Windchill tips : building your project with Maven

| 10 minutes read

This article proposes to build a Windchill customization project using Maven.

Windchill is a software which often requires some tuning in order to meet the business requirements:

  • Objects business rules : initialization and constraints on PLM objects and properties
  • Custom actions : trigger actions and/or controls on some events (Create , Edit , Add link , etc.)
  • Changing the user interface : add complex GUI components, control component display and access rights
  • Third-party software integration

Some specific business rules can be implemented by “Out Of The Box” Windchill modules or by configuration. But when the time has come for advanced customization, it can be gainful to use a good software factory.

In this context, maven can help!

Usually, Windchill projects are built using Ant scripts, provided by PTC. These scripts allow you to perform standard build operations (clean, generate sources, compile, deploy).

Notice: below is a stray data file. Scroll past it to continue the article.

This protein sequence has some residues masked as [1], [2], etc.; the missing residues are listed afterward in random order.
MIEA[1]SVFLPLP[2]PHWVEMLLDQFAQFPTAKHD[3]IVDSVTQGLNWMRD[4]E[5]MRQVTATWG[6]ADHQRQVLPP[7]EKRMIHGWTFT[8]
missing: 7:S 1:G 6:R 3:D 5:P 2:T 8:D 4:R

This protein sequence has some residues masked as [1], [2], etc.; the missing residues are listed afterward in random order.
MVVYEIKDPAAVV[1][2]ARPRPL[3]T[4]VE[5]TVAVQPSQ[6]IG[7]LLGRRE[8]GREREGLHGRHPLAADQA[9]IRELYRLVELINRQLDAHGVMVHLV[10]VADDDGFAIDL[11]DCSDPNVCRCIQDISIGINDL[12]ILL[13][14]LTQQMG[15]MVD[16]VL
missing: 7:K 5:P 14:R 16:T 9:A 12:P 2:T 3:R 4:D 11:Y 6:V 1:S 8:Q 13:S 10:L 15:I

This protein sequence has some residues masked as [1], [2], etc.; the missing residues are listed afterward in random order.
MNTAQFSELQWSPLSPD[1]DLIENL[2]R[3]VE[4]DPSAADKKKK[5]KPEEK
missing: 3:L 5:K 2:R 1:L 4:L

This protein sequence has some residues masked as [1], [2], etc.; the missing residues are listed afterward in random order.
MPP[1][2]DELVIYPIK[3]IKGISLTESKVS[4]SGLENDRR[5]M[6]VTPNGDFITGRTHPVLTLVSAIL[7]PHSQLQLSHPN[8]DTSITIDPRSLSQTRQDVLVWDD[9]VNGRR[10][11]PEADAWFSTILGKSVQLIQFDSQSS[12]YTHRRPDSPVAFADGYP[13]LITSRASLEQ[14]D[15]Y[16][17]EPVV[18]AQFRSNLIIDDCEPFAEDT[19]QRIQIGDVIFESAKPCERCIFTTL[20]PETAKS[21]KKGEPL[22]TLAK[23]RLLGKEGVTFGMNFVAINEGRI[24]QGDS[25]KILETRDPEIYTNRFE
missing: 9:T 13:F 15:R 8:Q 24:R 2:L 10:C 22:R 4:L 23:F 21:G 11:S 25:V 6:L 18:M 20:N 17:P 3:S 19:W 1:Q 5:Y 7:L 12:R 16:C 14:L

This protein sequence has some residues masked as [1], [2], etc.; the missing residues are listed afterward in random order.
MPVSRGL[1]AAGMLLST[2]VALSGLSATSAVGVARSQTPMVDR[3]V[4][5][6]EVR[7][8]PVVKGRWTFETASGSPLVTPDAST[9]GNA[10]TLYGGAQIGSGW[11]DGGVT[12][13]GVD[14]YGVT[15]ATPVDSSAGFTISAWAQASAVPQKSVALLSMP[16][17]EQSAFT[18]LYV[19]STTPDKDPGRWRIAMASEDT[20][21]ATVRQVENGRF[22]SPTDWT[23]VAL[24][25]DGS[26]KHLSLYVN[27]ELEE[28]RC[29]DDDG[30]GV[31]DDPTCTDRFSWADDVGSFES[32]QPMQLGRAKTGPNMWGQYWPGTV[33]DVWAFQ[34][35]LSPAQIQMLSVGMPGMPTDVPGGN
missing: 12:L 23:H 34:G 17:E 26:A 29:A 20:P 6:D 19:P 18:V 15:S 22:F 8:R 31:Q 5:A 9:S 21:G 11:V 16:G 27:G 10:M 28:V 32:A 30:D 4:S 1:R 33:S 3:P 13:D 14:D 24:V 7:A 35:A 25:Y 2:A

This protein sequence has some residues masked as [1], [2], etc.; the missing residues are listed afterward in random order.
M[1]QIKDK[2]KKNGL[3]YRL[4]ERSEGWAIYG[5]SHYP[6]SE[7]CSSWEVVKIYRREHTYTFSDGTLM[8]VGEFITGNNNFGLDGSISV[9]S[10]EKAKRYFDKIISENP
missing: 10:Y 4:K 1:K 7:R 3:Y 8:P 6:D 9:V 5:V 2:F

As a complement to these standard build tools, Maven will support the following features:

  • Provide a uniform build system with common conventions
  • Manage dependencies with external libraries
  • Automate unit and integration testing
  • Provide guidelines for best practices development
  • Generate project documentation (maven site, test report, javadoc, etc.)

To illustrate the use of Maven in a Windchill project, let’s start with a simple example: implement and test a Windchill service that query parts (called PartQueryService).

Initialize the maven project


The following software must be installed in order to run into the example: